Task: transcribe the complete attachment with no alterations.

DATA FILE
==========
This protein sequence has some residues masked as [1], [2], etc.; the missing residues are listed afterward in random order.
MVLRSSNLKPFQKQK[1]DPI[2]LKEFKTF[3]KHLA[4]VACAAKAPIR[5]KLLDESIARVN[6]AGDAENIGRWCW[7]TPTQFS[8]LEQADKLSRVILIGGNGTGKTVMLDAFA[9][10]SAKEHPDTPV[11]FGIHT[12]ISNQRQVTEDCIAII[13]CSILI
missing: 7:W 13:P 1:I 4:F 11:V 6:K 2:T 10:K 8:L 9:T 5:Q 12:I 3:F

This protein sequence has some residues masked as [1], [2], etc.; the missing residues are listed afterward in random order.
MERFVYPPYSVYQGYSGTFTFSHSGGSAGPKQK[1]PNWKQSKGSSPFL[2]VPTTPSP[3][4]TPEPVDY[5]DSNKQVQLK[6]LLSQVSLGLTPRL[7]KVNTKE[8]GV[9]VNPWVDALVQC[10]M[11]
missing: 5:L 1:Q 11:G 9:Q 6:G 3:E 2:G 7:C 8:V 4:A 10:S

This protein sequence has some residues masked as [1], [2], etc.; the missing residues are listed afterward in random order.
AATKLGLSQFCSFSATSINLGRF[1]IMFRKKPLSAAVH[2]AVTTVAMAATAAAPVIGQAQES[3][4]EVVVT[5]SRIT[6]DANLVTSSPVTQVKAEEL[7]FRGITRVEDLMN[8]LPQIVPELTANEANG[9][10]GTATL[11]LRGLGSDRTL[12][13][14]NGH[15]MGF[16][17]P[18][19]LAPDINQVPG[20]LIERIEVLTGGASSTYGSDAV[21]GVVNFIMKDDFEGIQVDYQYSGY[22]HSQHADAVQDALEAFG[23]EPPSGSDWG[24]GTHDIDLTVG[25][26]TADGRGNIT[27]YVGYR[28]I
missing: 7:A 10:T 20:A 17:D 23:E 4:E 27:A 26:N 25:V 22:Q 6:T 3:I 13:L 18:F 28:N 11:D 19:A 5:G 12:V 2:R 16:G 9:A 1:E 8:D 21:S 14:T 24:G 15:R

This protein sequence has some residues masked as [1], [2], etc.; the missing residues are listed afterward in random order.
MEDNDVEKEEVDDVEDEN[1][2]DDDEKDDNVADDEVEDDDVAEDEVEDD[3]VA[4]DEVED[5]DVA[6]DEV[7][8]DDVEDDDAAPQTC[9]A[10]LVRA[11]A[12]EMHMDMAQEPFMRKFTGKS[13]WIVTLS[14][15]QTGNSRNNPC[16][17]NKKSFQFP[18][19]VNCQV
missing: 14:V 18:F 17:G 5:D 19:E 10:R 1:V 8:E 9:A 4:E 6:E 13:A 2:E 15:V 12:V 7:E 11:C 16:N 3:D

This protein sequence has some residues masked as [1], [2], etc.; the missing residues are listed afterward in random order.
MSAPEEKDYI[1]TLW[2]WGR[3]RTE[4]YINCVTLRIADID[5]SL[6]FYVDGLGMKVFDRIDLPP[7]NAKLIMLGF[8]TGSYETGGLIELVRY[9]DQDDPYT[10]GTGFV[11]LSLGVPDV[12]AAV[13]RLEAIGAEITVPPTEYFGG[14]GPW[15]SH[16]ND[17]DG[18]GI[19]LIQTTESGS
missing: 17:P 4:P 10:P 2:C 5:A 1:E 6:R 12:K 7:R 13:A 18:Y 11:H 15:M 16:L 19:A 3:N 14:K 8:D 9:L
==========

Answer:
This protein sequence has some residues masked as [1], [2], etc.; the missing residues are listed afterward in random order.
MVLRSSNLKPFQKQK[1]DPI[2]LKEFKTF[3]KHLA[4]VACAAKAPIR[5]KLLDESIARVN[6]AGDAENIGRWCW[7]TPTQFS[8]LEQADKLSRVILIGGNGTGKTVMLDAFA[9][10]SAKEHPDTPV[11]FGIHT[12]ISNQRQVTEDCIAII[13]CSILI
missing: 7:W 13:P 1:I 4:F 11:V 6:K 2:T 10:K 8:L 9:T 5:Q 12:I 3:F

This protein sequence has some residues masked as [1], [2], etc.; the missing residues are listed afterward in random order.
MERFVYPPYSVYQGYSGTFTFSHSGGSAGPKQK[1]PNWKQSKGSSPFL[2]VPTTPSP[3][4]TPEPVDY[5]DSNKQVQLK[6]LLSQVSLGLTPRL[7]KVNTKE[8]GV[9]VNPWVDALVQC[10]M[11]
missing: 5:L 1:Q 11:G 9:Q 6:G 3:E 2:G 7:C 8:V 4:A 10:S

This protein sequence has some residues masked as [1], [2], etc.; the missing residues are listed afterward in random order.
AATKLGLSQFCSFSATSINLGRF[1]IMFRKKPLSAAVH[2]AVTTVAMAATAAAPVIGQAQES[3][4]EVVVT[5]SRIT[6]DANLVTSSPVTQVKAEEL[7]FRGITRVEDLMN[8]LPQIVPELTANEANG[9][10]GTATL[11]LRGLGSDRTL[12][13][14]NGH[15]MGF[16][17]P[18][19]LAPDINQVPG[20]LIERIEVLTGGASSTYGSDAV[21]GVVNFIMKDDFEGIQVDYQYSGY[22]HSQHADAVQDALEAFG[23]EPPSGSDWG[24]GTHDIDLTVG[25][26]TADGRGNIT[27]YVGYR[28]I
missing: 7:A 10:T 20:A 17:D 23:E 4:E 27:A 26:N 25:V 22:Q 6:T 3:I 13:L 18:F 28:N 11:D 19:A 5:G 12:V 2:R 16:G 9:A 1:E 8:D 21:S 14:T 24:G 15:R

This protein sequence has some residues masked as [1], [2], etc.; the missing residues are listed afterward in random order.
MEDNDVEKEEVDDVEDEN[1][2]DDDEKDDNVADDEVEDDDVAEDEVEDD[3]VA[4]DEVED[5]DVA[6]DEV[7][8]DDVEDDDAAPQTC[9]A[10]LVRA[11]A[12]EMHMDMAQEPFMRKFTGKS[13]WIVTLS[14][15]QTGNSRNNPC[16][17]NKKSFQFP[18][19]VNCQV
missing: 14:V 18:F 17:G 5:D 19:E 10:R 1:V 8:E 9:A 4:E 6:E 13:A 2:E 15:V 12:V 7:E 11:C 16:N 3:D

This protein sequence has some residues masked as [1], [2], etc.; the missing residues are listed afterward in random order.
MSAPEEKDYI[1]TLW[2]WGR[3]RTE[4]YINCVTLRIADID[5]SL[6]FYVDGLGMKVFDRIDLPP[7]NAKLIMLGF[8]TGSYETGGLIELVRY[9]DQDDPYT[10]GTGFV[11]LSLGVPDV[12]AAV[13]RLEAIGAEITVPPTEYFGG[14]GPW[15]SH[16]ND[17]DG[18]GI[19]LIQTTESGS
missing: 17:P 4:P 10:P 2:C 5:A 1:E 6:R 12:K 7:R 13:A 18:Y 11:H 15:M 16:L 19:A 3:N 14:K 8:D 9:L